The evaluation map is a useful tool for embedding a space into a product space and plays an important role in many theorems and problems in topology. See here for a previous discussion. In this post, we present the evaluation map with the perspective that the map can be used for embedding a space into a function space of continuous functions. This post will be useful background for subsequent posts on . In this post, we take a leisurely approach in setting up the scene. Once the map is defined properly, we show what additional conditions will make the evaluation map a homeomorphism. Then a function space perspective is presented as indicated above. After presenting an application, we conclude with some special cases for evaluation maps.

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**The general setting**

Let be a set (later we will add a topology). Let be a set of real-valued functions defined on . Another way to view is that it is a subspace of the product space . For each , consider the map defined by for all . One way to look at is that it is the projection map from the product space to one of the factors. Thus is continuous when has the product topology. In fact, the product topology is the smallest topology that can be defined on that would make the continuous. When we restrict the map to the subspace , the map is still continuous.

One more comment before defining the evaluation map. The set of functions is a subspace of the product space . Therefore the set inherits the subspace topology from the product space. It makes sense to consider the function space , the space of all continuous real-valued functions defined on endowed with the pointwise convergence topology. Thus we can write .

We now define the evaluation map. Define the map by letting for each , or more explicitly, by letting, for each , be the map such that for all .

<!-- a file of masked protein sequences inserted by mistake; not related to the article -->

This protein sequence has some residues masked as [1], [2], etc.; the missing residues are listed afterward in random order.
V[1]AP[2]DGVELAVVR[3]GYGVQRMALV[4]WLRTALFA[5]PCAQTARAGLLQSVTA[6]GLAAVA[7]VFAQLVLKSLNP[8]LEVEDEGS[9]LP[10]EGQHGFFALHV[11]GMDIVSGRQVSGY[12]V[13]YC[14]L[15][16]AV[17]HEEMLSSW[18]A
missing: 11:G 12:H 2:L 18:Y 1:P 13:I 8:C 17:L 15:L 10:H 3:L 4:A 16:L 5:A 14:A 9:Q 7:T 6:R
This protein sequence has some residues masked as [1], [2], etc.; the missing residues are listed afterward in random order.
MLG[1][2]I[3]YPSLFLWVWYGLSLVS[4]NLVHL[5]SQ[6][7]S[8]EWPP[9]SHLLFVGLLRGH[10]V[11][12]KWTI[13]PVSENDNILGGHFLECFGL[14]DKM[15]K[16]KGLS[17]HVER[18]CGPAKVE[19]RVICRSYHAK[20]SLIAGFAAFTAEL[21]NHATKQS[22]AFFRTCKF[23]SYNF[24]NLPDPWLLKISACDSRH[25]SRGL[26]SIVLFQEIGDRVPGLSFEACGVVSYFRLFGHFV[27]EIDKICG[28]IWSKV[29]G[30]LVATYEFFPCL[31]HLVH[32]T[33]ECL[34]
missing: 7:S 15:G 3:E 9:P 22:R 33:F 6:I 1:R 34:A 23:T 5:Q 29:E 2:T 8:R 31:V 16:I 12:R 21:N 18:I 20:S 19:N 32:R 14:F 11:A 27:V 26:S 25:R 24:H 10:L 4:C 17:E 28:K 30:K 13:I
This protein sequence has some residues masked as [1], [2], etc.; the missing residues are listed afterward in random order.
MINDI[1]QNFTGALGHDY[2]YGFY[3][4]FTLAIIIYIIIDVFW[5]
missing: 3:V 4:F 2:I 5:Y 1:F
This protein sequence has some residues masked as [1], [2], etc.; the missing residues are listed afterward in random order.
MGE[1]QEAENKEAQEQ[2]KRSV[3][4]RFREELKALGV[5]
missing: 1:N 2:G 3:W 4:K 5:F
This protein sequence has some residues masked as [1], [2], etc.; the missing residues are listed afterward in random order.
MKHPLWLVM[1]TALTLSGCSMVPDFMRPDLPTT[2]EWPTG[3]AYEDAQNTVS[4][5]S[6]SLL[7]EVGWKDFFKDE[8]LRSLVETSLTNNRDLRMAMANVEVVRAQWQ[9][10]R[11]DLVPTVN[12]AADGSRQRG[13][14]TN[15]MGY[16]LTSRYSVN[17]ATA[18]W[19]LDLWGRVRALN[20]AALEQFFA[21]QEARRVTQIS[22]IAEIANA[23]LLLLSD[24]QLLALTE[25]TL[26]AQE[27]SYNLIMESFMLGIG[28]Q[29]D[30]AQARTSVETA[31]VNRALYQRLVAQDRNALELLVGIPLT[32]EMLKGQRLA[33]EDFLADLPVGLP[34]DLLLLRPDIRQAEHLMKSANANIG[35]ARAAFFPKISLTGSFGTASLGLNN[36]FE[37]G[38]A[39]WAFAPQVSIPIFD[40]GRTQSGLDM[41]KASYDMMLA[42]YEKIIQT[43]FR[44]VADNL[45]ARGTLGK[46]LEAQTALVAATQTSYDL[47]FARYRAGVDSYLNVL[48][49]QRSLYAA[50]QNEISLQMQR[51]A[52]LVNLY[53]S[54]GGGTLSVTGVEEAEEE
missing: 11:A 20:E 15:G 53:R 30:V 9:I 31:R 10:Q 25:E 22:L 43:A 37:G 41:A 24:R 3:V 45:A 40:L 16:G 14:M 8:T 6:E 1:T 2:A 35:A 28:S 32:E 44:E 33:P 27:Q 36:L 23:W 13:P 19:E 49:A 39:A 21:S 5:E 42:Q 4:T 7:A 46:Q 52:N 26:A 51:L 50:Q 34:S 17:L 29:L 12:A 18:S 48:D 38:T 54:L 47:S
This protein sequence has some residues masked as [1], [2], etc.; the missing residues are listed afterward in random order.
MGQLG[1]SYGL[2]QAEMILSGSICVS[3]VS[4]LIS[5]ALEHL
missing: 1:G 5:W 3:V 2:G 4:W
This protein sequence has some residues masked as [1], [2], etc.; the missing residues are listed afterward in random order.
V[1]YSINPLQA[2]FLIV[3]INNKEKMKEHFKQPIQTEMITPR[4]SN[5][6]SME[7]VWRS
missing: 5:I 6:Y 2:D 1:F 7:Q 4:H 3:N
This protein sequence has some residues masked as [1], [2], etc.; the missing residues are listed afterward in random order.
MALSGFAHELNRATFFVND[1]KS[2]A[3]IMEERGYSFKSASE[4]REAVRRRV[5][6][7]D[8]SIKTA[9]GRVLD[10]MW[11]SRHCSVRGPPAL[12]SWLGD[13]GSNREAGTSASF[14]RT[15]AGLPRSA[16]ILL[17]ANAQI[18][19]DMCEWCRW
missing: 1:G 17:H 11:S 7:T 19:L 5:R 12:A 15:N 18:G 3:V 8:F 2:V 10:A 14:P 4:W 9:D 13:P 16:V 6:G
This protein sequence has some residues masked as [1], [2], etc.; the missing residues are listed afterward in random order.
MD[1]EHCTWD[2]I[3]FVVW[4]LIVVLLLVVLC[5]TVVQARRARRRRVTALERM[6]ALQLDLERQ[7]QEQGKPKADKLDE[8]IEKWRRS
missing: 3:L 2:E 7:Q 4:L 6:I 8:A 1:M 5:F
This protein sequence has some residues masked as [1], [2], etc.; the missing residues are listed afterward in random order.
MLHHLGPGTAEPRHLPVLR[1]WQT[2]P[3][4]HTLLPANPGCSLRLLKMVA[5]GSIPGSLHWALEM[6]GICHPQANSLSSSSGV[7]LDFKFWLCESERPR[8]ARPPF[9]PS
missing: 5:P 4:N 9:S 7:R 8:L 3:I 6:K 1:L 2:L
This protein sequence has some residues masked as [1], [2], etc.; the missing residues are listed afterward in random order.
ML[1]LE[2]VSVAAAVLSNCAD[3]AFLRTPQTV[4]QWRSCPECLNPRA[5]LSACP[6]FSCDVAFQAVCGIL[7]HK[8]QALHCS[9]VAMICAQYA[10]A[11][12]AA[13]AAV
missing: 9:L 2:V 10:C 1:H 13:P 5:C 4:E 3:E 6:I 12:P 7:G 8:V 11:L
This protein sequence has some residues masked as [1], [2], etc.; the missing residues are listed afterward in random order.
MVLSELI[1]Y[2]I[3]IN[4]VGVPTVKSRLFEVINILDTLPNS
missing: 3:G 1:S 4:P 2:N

The map is called the evaluation map defined by the family . When the set is understood, we can omit the subscript and denote the evaluation map by . We say is the canonical evaluation map.

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**What makes the evaluation map works**

The goal of the evaluation map is that it be a homeomorphism. For that to happen, we need to make a few more additional assumptions. In defining the evaluation map above, the functions in the family are not required to be continuous. In fact, the set is just a set in the above section. Now we require that is a topological space (it must be a completely regular space) and that all functions in are continuous. Thus we have . With this assumption, the evaluation map is then a continuous function. We have the following theorem.

*Theorem 1*

Let be a space. Let . Then the evaluation map is always continuous.

*Proof of Theorem 1*

Let . Let be open in with such that

where are arbitrary points of and each is an open interval of . For each , . Let , which is open in since each is a continuous function. We show that . For each and for each , . This means that for each , . The continuity of the evaluation map is established.

In order to make the evaluation map a homeomorphism, we consider two more definitions. A family is said to separate points of if for any with , there exists an such that . A family is said to separate points from closed subsets of if for each and for each closed subset of with , there exists an such that . We have the following theorem.

*Theorem 2*

Let be a space. Let . Then the following are true about the evaluation map .